Four reasons why India desperately wants to build a major port at Vadhavan

The union cabinet, chaired by Prime Minister Narendra Modi, has given ‘in-principle’ approval with Rs 51000 crore investment for setting up a major port at Vadhavan in Maharashtra on February 5. The total cost of the construction of India’s 13th major port is estimated at around Rs 65,544.54 crore.

Let us lend our ears to the words of minister for shipping Mansukh Mandaviya and the PIB press release.

1. Dependency on Sri Lanka and Singapore

“Due to the lack of a deep seaport with 20 metres draft, mother-vessels coming to India from anywhere in the world has to unload its cargo at transhipment ports like Colombo (15 metres depth) or Port of Singapore (12 metres) to load them into small ships and then sail it to Indian ports like JNPT (11 metres depth). Since India’s 90 percent EXIM moves through the ocean, it is a great inconvenience for exporters and importers. India is in a real need for a new port in the west coast with 20 metres depth as container cargoes are increasing,” said Mansukh.

The ever increasing size of container ships also makes it imperative that a deep-draft container port on the west coast of India is developed. The Vadhavan port has a natural draft of about 20 meters close to the shore, making it possible for it to handle bigger vessels at the port. Development of Vadhavan port will enable call of container vessels of 16,000 – 25,000 TEUs capacity, giving advantages of economies of scale & reducing logistics cost. The world’s largest container-handling modern deep draft ports require a draft of 18 metres – 20 metres.

2. Location of Vadhavan Port

Situated 190 kilometres north to JNPT, 180 kilometres south to Surat and 160 kilometres west to Nashik, the government doesn’t have to acquire any private land because all the 3000 hectares need for the port belongs to the government already. The port will be just 12 kilometres from the upcoming Delhi-Mumbai Freight Corridor, 34 kilometres away from Delhi-Mumbai National Highway (NH-8) and 22 kilometres from Mumbai Baroda Express Highway. The port will facilitate the EXIM needs of all companies situated in Vapi Industrial Area in Gujarat to Indore Industrial Area in Madhya Pradesh and from Northern Karnataka to Maharashtra.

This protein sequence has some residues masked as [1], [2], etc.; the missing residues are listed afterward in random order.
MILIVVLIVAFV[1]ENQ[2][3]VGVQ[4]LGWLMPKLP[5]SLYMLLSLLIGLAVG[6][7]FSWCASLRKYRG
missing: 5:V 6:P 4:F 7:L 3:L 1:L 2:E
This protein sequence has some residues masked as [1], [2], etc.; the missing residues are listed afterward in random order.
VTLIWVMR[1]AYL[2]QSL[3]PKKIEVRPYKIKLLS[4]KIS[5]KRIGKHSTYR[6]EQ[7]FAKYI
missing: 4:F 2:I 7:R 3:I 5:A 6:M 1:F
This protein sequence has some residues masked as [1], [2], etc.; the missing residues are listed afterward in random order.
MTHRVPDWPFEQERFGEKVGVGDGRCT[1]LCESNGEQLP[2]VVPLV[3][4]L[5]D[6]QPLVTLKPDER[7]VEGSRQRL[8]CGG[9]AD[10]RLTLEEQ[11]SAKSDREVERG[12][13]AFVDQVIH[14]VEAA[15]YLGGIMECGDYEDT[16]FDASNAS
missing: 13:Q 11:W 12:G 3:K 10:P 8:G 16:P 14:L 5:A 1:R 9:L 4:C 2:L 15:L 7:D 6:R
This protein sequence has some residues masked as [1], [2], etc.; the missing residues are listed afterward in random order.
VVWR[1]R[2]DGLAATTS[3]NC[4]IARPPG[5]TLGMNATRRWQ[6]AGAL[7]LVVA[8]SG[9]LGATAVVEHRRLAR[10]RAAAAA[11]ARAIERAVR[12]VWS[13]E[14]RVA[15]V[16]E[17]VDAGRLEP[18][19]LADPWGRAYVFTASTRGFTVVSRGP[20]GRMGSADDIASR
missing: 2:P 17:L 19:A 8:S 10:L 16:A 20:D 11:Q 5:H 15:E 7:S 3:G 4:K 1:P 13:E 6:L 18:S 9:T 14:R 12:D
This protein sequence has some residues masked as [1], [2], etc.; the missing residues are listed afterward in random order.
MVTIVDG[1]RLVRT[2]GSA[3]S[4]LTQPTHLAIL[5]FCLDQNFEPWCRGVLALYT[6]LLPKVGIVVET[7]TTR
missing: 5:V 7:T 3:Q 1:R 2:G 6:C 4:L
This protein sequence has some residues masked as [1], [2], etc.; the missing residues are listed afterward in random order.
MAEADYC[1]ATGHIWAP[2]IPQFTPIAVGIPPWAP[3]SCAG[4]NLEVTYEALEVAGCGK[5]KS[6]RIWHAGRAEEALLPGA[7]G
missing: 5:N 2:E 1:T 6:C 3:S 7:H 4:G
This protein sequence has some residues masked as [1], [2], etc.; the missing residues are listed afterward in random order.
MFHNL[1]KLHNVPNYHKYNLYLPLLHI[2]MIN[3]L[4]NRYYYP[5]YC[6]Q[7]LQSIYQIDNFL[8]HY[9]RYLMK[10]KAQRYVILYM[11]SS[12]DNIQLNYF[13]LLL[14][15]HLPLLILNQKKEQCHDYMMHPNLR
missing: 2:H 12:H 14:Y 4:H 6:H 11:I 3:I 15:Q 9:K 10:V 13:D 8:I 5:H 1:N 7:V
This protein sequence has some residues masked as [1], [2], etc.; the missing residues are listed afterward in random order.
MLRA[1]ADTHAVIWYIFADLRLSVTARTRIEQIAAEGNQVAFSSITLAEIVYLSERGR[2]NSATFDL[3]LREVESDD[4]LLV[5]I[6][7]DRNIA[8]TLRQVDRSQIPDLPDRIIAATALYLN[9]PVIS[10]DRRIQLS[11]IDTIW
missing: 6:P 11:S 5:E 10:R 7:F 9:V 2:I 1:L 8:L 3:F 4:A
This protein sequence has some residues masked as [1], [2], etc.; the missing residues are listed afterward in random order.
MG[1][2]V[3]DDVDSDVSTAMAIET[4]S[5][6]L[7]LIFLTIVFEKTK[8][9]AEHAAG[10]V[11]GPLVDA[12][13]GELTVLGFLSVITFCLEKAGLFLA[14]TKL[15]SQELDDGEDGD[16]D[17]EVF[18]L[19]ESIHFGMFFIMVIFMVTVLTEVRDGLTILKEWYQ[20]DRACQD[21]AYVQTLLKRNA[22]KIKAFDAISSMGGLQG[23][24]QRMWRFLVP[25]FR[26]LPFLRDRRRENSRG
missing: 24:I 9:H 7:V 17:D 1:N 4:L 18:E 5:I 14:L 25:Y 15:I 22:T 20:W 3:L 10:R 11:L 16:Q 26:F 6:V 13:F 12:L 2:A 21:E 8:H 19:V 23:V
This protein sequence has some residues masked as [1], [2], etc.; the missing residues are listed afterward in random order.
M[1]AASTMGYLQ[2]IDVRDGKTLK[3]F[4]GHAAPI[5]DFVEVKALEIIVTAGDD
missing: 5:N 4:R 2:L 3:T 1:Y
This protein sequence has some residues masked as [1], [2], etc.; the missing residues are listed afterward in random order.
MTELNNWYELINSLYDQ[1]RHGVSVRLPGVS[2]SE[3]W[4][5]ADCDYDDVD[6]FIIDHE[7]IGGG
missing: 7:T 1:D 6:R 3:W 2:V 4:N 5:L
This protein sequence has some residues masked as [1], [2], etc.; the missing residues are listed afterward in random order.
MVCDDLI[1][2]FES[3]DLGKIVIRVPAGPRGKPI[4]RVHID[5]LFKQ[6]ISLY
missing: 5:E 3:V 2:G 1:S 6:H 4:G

3. Saturated major ports

“Western coast of India, right now, has a capacity to handle 18 million TEUs every year with JNPT and Mundra ports handling most of it. All the ports including JNPT have reached a level of saturation with a steady increase of container cargoes compared to bulk and liquid cargoes. By 2030, India should have a capacity to handle 25 million TEUs,” he added.

“Increasing containerization of cargo in the wake of the value-added manufacturing sector makes it important to prepare our port infrastructure for handling value-added import and export to facilitate manufacturing activity. Container traffic in the JNPT hinterland is expected to grow from 4.5 MTEUs currently to 10.1 MTEUs by 2022-25 when JNPT’s potential will be fully exhausted. The demand for container traffic will further accelerate after the plans for improving logistics infrastructure fructify and the ‘Make in India’ push drives greater exports and manufacture sourcing to India,” says the release.

4. India wants to own a top 10 container port

“The position of JN Port, the biggest container port in India is 28thin the world with a traffic of 5.1 million TEUs (Twenty-Foot Equivalent Units). Even after the completion of 4th terminal at JN Port with a capacity increase upto 10 million TEUs by 2023, it will stand as the 17thlargest container port in the world. With the development of Vadhavan port, India will break into the countries with top 10 container ports in the world,” says the release.

How it will be done?

Vadhavan port will be developed on “landlord model”. A Special Purpose Vehicle (SPV) will be formed with Jawaharlal Nehru Port Trust (JNPT) as the lead partner with equity participation equal to or more than 50% to implement the project. The SPV will develop the port infrastructure including reclamation, construction of the breakwater, besides establishing connectivity to the hinterland. All the business activities would be undertaken under PPP mode by private developers.